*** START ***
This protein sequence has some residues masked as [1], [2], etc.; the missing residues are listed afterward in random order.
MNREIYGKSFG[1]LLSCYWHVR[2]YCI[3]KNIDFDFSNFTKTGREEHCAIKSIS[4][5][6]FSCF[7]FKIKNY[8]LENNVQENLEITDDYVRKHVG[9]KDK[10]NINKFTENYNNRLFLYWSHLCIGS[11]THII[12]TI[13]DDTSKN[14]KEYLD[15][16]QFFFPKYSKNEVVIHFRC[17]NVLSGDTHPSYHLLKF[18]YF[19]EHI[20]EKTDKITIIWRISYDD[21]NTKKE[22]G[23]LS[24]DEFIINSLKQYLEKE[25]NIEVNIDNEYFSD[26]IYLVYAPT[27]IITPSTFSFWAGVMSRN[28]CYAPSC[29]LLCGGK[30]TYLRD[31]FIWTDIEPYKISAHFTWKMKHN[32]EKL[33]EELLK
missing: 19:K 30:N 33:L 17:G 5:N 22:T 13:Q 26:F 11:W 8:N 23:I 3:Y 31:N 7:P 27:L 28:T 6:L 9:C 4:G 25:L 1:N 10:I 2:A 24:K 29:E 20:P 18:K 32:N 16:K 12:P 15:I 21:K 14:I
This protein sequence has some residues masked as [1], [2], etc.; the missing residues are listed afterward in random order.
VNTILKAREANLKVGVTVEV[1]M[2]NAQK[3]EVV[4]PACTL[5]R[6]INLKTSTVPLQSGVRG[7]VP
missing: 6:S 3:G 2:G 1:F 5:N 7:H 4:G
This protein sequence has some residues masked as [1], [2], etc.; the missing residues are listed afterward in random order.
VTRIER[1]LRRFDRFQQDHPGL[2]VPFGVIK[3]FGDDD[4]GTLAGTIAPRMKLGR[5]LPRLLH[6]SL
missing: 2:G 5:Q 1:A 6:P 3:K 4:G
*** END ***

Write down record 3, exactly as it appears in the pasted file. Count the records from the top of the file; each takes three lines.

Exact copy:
This protein sequence has some residues masked as [1], [2], etc.; the missing residues are listed afterward in random order.
VTRIER[1]LRRFDRFQQDHPGL[2]VPFGVIK[3]FGDDD[4]GTLAGTIAPRMKLGR[5]LPRLLH[6]SL
missing: 2:G 5:Q 1:A 6:P 3:K 4:G